The Case for Out-of-Band Key Delivery in Energy’s Critical Infrastructure Protection Plan

Securing critical infrastructure against cyber-attacks has come into sharp focus thanks to the Colonial Pipeline shutdown. While the attack appears to be financially motivated it highlights how adversaries at home and abroad could seek to disrupt critical infrastructure for ideological or geo-political reasons. 

The North American Electric Reliability Corporation Critical Infrastructure Protection Plan (NERC CIP) consists of several security standards designed to help electrical energy supply and delivery systems protect themselves from attacks – may they be physical or electronic-based. It’s worth noting the petroleum and natural gas industries have similar protection plans in place.  

The CIP standards include areas such as personnel training, physical security, and supply chain risk management. But most of the CIP standards are focused on specific areas of cybersecurity to protect the Bulk Electric Systems (BES) from attack. For example, CIP-005-6 covers Electronic Security Perimeter(s) and the management of access to BES cyber systems. 

Due to the Covid-19 pandemic, many workers have moved to a full or partial remote work status and the use of remote access solutions, e.g., VPNs, has grown significantly as a result. The compromise of outdated VPNs has been the genesis for many cyber-attacks, which apparently includes the Colonial Pipeline breach. While stolen access credentials are one point of compromise, another issue with remote access, or any encrypted network connection for that matter, is that the encryption keys used to create the encrypted tunnels that secure network traffic are sent on the same session as the data that they protect. This means an attacker has just a single connection to monitor and compromise to gain access to the network and all of the secret information. This inherent vulnerability of legacy encryption is about to become a much bigger problem.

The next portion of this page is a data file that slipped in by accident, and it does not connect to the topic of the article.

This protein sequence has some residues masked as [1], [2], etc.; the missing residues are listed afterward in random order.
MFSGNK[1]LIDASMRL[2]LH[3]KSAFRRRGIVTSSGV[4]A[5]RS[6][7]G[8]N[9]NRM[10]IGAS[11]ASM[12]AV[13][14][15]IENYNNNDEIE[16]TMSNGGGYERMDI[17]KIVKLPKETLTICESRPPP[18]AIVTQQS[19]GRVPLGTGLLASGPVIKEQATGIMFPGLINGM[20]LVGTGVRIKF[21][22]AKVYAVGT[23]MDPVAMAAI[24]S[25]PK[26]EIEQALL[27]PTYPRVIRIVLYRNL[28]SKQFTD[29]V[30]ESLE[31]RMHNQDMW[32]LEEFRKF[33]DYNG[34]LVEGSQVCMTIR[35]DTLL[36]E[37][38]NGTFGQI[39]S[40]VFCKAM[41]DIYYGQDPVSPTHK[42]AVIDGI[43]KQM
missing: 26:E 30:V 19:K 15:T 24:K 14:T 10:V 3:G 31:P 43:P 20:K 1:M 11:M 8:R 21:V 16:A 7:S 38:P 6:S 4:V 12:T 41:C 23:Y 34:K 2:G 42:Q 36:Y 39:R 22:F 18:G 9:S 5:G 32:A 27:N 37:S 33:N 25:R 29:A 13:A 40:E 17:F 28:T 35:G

The rapid evolution of next-generation computing platforms will break network encryption as we know it. NIST is expediting the evaluation of algorithms to replace the vulnerable RSA and ECC PKI algorithms that currently negotiate symmetric encryption keys used to secure our digital universe. This means that in the not-so-distant future, organizations will need to be able to switch to new encryption technologies quickly without disrupting current business processes. This global cryptographic transition will be the largest in history and requires crypto agility and highly scalable solutions.

But changing algorithms that are built into commercial encryption solutions is a disruptive task and depends on the vendor’s ability to deliver on these changes. New algorithms may also come with an unacceptable performance or reliability cost. Historically, new algorithms have fallen prey to unanticipated implementation flaws and/or side-channel attacks resulting in data breaches. For these reasons, security vendors and end-users are hesitant to move forward. Arthur Herman of the Hudson Institute’s Quantum Alliance Initiative says, “complacency disguised as confidence” is no way to be.  It puts our enterprises, digital economy, and national security at risk.

There is a way to add a simple overlay architecture that addresses these issues and extends your encryption infrastructure, and investment, into the future.